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Re: Anyone notice strange announcements for 174.128.31.0/24
From: kris foster <kris.foster () gmail com>
Date: Wed, 14 Jan 2009 15:22:53 -0800


On Jan 14, 2009, at 2:52 PM, Michienne Dixon wrote:

Well, if you really want to pick knits you are welcome to.  If I meant
prepending, I would have said that. The example that I listed was
setting up a router, advertising the ASNs listed and the random IP
ranges gleaned from IANA.  Sorry if I confused you.

The point I believe John is trying to make is that *ASNs are not announced*. There are no advertisements that say "this is how to get to ASN X". BGP updates specifically announce network layer reachability.

This is an important point in this discussion. There are a lot of comments being made that are just simply wrong and causing confusion because of slips in terminology regarding the path attribute.

Kris


-----Original Message-----
From: John Payne [mailto:john () sackheads org]
Sent: Wednesday, January 14, 2009 3:57 PM
To: Michienne Dixon
Cc: NANOG list
Subject: Re: Anyone notice strange announcements for 174.128.31.0/24


On Jan 14, 2009, at 10:50 AM, Michienne Dixon wrote:


Interesting - So as a cyber criminal - I could setup a router, start
announcing AS 16733, 18872, and maybe 6966 for good measure and their
routers would ignore my announcements and IP ranges that I siphoned
from searching IANA?  Hm...  Would that also prevent them from
accessing my rogue network from their network?


What do you mean "announcing AS 16733..." ?

Putting 16733 in an AS PATH is not announcing it.





-
Michienne Dixon
Network Administrator
liNKCity
312 Armour Rd.
North Kansas City, MO  64116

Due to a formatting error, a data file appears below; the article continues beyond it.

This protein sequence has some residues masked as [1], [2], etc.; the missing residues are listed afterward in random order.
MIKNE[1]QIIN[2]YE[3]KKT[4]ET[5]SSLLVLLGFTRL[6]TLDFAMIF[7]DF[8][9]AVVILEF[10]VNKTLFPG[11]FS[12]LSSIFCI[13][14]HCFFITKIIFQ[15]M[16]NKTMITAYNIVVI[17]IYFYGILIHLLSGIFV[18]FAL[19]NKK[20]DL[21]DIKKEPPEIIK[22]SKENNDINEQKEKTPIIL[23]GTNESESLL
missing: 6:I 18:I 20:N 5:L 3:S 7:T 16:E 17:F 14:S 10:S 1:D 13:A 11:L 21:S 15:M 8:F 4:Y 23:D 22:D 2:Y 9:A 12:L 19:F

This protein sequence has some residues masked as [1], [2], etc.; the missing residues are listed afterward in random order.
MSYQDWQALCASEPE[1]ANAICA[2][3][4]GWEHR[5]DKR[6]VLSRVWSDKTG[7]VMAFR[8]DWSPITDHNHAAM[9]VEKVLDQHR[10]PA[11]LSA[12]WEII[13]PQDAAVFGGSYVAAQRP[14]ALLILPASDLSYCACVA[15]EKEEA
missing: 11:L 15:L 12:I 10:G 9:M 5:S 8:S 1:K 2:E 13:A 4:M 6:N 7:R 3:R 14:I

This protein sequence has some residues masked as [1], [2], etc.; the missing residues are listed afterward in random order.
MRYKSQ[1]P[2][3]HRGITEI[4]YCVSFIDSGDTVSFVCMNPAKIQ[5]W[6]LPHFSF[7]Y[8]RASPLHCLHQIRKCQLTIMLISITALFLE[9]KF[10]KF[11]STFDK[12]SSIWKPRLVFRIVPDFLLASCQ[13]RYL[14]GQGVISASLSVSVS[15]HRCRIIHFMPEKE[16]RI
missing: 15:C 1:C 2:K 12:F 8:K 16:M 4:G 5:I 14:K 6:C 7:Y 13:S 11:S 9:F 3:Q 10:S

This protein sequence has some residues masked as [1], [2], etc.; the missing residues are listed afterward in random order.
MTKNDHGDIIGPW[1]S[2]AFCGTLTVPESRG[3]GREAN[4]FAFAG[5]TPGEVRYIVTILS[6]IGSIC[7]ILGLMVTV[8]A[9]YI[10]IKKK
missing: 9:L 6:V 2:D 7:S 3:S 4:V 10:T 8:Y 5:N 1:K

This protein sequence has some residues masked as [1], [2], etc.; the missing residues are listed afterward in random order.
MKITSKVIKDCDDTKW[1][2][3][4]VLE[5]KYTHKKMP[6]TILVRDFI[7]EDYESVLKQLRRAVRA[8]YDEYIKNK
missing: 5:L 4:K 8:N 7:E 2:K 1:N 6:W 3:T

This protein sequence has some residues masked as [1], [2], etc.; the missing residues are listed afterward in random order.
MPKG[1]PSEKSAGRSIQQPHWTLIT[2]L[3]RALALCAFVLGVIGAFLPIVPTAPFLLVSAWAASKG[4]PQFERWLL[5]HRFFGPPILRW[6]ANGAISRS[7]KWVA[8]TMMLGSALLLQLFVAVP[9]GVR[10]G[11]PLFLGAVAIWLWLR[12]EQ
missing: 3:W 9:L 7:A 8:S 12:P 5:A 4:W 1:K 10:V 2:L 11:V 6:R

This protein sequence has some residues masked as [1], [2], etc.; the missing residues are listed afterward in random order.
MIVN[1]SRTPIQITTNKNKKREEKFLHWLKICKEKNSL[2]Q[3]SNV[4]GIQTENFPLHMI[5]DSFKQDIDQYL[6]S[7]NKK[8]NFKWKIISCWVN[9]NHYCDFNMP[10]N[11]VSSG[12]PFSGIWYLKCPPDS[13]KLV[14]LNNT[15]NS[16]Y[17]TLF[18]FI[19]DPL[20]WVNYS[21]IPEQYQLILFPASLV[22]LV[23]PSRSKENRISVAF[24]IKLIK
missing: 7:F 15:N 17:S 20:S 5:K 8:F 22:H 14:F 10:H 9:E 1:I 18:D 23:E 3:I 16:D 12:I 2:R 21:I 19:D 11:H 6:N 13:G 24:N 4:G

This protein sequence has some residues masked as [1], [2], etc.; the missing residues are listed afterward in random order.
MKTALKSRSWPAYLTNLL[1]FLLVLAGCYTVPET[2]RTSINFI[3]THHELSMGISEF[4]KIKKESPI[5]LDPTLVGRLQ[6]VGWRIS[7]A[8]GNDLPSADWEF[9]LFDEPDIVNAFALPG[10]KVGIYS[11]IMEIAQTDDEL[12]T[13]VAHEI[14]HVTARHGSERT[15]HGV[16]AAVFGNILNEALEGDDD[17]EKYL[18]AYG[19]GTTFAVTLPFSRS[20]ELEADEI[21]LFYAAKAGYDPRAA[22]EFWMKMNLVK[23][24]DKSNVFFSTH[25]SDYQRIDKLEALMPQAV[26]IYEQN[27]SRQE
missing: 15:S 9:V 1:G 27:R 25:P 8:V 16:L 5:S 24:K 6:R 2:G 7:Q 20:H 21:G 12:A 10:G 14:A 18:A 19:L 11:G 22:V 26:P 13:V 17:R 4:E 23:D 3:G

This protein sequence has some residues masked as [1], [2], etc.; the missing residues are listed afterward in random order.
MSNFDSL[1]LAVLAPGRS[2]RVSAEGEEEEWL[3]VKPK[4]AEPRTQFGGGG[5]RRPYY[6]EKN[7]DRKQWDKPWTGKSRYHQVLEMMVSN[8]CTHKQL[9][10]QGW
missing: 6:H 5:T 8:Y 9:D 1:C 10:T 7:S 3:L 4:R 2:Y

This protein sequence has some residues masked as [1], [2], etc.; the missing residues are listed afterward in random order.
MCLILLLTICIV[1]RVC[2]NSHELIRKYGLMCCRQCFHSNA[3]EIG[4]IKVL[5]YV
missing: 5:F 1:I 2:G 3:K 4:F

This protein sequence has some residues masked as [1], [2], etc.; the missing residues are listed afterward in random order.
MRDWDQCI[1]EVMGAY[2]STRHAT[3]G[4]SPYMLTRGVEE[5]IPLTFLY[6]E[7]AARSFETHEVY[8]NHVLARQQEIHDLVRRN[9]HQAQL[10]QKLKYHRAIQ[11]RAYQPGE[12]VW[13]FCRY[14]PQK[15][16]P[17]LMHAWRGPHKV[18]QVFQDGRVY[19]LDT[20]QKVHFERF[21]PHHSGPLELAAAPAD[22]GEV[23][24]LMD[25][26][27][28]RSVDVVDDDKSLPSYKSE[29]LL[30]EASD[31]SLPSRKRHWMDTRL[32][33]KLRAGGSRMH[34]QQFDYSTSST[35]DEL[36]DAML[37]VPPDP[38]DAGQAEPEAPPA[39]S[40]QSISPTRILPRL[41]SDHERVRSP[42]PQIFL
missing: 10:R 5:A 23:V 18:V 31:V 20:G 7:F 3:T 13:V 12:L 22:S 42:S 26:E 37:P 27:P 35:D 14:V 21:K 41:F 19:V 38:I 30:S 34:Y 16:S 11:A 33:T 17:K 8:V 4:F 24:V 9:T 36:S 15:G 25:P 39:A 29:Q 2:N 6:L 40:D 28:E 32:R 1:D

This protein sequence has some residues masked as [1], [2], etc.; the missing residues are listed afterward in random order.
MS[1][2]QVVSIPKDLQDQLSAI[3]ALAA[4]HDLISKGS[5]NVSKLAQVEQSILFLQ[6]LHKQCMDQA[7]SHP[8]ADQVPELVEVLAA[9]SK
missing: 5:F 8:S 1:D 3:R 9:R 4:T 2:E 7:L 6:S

www.linkcity.org
(816) 412-7990

-----Original Message-----
From: Simon Lockhart [mailto:simon () slimey org]
Sent: Wednesday, January 14, 2009 2:07 AM
To: Hank Nussbacher
Cc: NANOG list
Subject: Re: Anyone notice strange announcements for 174.128.31.0/24

On Wed Jan 14, 2009 at 09:59:14AM +0200, Hank Nussbacher wrote:
What if, by doing some research experiment, the researcher discovers
some unknown and latent bug in IOS or JunOS that causes much of the
Internet to go belly up?  1 in a billion chance, but nonetheless, a
headsup would have been in order.

Say we had a customer who connected to us over BGP, and they used some

new experimental BGP daemon. Their announcement was "odd" in some way,

but appeared clean to us (a Cisco house). Once their announcement hit
the a Foundry router, it tickled a bug which caused the router to
propogate the announcement, but also start to blackhole traffic. Oh
dear, large chunks of the Internet have just gone belly up.

Should we have given a heads up to the Internet at large that we were
turning up this customer?

Simon
(Yes, I'm in the minority that thinks that Randy hasn't done anything
bad)
--

Simon Lockhart | * Sun Server Colocation * ADSL * Domain Registration
*
 Director    |    * Domain & Web Hosting * Internet Consultancy *
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